Passengers are urged to use caution when crossing between platforms on the north ends where the sidewalk and Illinois Route 108 (West Main Street) cross the tracks.

Carlinville is served by Chicago-St. Louis Lincoln Service trains and the Chicago-San Antonio Texas Eagle.

Amtrak’s Transformation at Work in the Midwest

August 13, 2018

Last week Amtrak touted improvements it has made in its Midwest corridor network, including schedule adjustments to allow for more intra-Midwest connections and implementing student discount fares.

But in Amtrak’s statements was a hint that there might be another agenda at work.

It may be that Amtrak was doing nothing more than trying to get some marketing mileage from a series of relatively small steps. Yet if you view what was announced in a larger context you might see a transformation at work.

Throughout 2018, Amtrak has taken or talked about implementing actions that passenger advocates fear are designed or will weaken the carrier’s long-distance network.

In early June Amtrak yanked the full-service dining cars from the Capitol Limited and Lake Shore Limited.

Last spring it sharply restricted the carriage of privately-owned passenger cars and all but eliminated special moves and charter trains.

Amtrak has talked about creating a bus bridge for its Chicago-Los Angeles Southwest Chief between Albuquerque, New Mexico, and Dodge City, Kansas, rather than continue to operate over a BNSF segment in Kansas, Colorado and New Mexico that lacks positive train control and over much of which Amtrak is the sole user and thus responsible for the maintenance costs of the rails.

The carrier also has changed its booking practices to make it more difficult for tour operators to book large blocks of sleeping car rooms.

A Trains magazine columnist wrote last week that he’s been told of Amtrak plans to remove chefs from the dining cars of the Chicago-San Antonio Texas Eagle.

The columnist said he’s heard from passengers who’ve ridden long-distance trains lately that complimentary juice in sleeping cars is gone and coffee is being limited to one half-pot per day.

Fewer towels and bottles of water are being distributed to sleeping car passengers.

An amendment sponsored by Ohio senators Rob Portman and Sherrod Brown to force Amtrak to reopen ticket offices closed in a cost-cutting binge last spring was quietly removed from a transportation funding bill recently approved by the Senate.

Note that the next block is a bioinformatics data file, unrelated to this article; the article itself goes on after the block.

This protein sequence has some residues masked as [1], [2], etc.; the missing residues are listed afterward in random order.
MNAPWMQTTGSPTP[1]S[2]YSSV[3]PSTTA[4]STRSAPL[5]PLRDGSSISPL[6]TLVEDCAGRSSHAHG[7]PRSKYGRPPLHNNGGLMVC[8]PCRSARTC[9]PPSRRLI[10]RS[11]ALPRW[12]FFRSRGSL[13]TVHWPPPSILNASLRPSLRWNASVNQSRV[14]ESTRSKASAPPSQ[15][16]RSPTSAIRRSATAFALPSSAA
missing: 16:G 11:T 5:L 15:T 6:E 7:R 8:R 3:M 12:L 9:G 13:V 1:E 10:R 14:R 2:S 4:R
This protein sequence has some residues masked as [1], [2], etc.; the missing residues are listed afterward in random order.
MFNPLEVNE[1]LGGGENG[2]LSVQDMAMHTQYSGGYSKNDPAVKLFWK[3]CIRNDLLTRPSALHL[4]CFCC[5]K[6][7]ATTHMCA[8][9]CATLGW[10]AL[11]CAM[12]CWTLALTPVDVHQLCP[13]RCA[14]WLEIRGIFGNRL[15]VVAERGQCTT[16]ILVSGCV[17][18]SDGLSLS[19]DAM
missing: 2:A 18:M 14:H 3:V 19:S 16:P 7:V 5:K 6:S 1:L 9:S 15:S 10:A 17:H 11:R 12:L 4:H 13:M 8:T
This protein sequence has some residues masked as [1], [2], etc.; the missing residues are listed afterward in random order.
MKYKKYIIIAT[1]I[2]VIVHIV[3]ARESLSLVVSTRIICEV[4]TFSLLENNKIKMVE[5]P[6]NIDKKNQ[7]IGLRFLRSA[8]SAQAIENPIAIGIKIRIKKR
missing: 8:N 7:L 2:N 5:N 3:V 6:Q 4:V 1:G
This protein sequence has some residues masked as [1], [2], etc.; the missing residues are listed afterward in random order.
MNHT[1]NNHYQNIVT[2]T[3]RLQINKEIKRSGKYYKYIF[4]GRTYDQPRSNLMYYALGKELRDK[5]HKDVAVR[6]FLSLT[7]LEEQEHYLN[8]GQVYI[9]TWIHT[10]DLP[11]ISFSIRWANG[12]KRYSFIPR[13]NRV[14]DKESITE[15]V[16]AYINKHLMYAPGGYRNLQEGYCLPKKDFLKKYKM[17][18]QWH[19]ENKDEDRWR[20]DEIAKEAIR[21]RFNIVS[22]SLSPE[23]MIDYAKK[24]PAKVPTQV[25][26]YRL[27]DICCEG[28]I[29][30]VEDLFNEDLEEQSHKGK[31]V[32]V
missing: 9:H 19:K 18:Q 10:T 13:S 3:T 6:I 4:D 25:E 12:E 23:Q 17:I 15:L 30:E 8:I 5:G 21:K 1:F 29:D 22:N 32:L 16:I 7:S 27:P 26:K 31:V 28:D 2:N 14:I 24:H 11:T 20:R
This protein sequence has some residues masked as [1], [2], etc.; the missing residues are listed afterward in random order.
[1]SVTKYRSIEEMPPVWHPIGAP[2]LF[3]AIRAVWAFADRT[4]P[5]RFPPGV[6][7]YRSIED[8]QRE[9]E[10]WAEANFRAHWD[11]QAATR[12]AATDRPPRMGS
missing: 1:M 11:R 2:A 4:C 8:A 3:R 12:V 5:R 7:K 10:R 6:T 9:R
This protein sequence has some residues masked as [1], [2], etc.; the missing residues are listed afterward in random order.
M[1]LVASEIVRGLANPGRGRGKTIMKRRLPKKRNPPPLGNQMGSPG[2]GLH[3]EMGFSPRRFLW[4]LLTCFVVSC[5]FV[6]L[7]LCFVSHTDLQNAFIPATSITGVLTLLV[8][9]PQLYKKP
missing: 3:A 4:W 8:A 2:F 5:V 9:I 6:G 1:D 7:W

Some passenger advocate see these and other moves as part of a larger plot to make long-distance trains unattractive so ridership will fall and management can make the case that the need for these trains isn’t there anymore.

Amtrak CEO Richard Anderson has reportedly told state department of transportation officials that the carrier has studied chopping up long-distance routes into a series of corridors, each of them less than 750 miles in length.

That would force the states to fund those routes under the terms of a 2008 law that requires states to fund corridor routes that Amtrak had previously underwritten.

Those plans are not expected to be implemented immediately, but perhaps Amtrak management is just biding its time.

What does this have to do with the announcement about improvements to Midwest connectivity?

If Amtrak is seeking to re-invent itself as a provider of short- and medium-distance corridors it needs to show that it is developing a network of them.

Most people probably think of the Midwest corridors as ways to link cities in their state with Chicago.

Yes, some travelers connect in Chicago to other Amtrak trains, including the long-distance trains, but how many people think about getting on in Milwaukee and going to Detroit or St. Louis?

Well they might think about it and some do it every day, but Amtrak hasn’t always made such connections convenient. Some layovers last for hours.

The schedule changes made this summer are designed to address that, at least on paper, or in Amtrak’s case on pixels given that paper timetables are a thing of the past.

Amtrak touted its “new” schedules, noting that you can travel between Milwaukee and Detroit twice daily, and Milwaukee and St. Louis three times daily. Of course that means changing trains in Chicago.

To be sure, Amtrak gave a nod to the long-distance trains, noting that in making the departure of northbound Hiawatha train No. 333 from Chicago to Milwaukee later, it enabled connections from long-distance trains from the East Coast.

As for the student discount, it is 15 percent and designed for Midwest travel. Amtrak also plans to soon allow bicycles aboard the Chicago-Indianapolis Hoosier State.

When the new Siemens Charger locomotives went into service on Midwest corridor trains, they came with the tagline “Amtrak Midwest.”

Those locomotives were purchased by the states underwriting Amtrak’s Midwest corridor routes. Those same states are also underwriting development of new passenger cars to be assigned to the Midwest corridor routes.

It is getting to the point where Amtrak is becoming a middleman of Midwest corridor routes, offering a station and maintenance facility in Chicago; operating, service and marketing support; and a brand.

For now, the state-funded corridors combined with the long-distance trains provide intercity rail passenger service to many regions of the Midwest, including to such states as Iowa, Minnesota and Ohio that do not currently fund Amtrak service.

That might well change if Amtrak follows through on its proposals to chop up the long-distance routes into state-funded corridors. Would Ohio step up to help pay for, say, a Chicago-Toledo, Chicago-Cleveland or Chicago-Pittsburgh  route in lieu of the Capitol Limited?

Would Iowa agree to fund a Chicago-Omaha train in lieu of the California Zephyr?

Would Minnesota agree to fund a Chicago-Minneapolis/St. Paul train in lieu of the Empire Builder? What about Chicago-Fargo, North Dakota, with funding from Minnesota and North Dakota?

I’m not optimistic about that.